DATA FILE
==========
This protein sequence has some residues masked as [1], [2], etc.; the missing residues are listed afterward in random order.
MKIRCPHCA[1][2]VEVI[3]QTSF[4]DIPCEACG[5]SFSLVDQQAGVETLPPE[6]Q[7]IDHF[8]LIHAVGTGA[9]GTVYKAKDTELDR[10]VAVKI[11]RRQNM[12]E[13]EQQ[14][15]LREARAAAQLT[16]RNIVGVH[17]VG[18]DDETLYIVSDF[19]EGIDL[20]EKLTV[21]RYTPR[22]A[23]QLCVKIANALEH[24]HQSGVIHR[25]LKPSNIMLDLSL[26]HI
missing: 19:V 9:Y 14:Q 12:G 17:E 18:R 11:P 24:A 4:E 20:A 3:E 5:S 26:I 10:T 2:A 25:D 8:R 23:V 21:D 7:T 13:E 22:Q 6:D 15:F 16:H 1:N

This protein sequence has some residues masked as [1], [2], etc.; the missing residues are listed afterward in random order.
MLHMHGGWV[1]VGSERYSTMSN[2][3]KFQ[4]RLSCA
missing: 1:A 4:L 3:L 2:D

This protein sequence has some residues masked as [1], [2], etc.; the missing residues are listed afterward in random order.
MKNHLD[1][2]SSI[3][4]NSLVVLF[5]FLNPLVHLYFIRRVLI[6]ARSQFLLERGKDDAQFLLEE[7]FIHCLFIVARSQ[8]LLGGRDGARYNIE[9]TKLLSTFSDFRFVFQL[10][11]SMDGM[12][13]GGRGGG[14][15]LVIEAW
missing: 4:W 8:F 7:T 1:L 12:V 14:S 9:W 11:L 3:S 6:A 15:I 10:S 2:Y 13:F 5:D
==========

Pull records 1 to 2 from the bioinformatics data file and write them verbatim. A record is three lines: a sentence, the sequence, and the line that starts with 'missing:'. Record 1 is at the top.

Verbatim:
This protein sequence has some residues masked as [1], [2], etc.; the missing residues are listed afterward in random order.
MKIRCPHCA[1][2]VEVI[3]QTSF[4]DIPCEACG[5]SFSLVDQQAGVETLPPE[6]Q[7]IDHF[8]LIHAVGTGA[9]GTVYKAKDTELDR[10]VAVKI[11]RRQNM[12]E[13]EQQ[14][15]LREARAAAQLT[16]RNIVGVH[17]VG[18]DDETLYIVSDF[19]EGIDL[20]EKLTV[21]RYTPR[22]A[23]QLCVKIANALEH[24]HQSGVIHR[25]LKPSNIMLDLSL[26]HI
missing: 19:V 9:Y 14:Q 12:G 17:E 18:R 11:P 24:A 4:E 20:A 3:E 5:S 26:I 10:T 2:A 25:D 8:R 23:V 21:D 7:T 13:E 22:Q 6:D 15:F 16:H 1:N

This protein sequence has some residues masked as [1], [2], etc.; the missing residues are listed afterward in random order.
MLHMHGGWV[1]VGSERYSTMSN[2][3]KFQ[4]RLSCA
missing: 1:A 4:L 3:L 2:D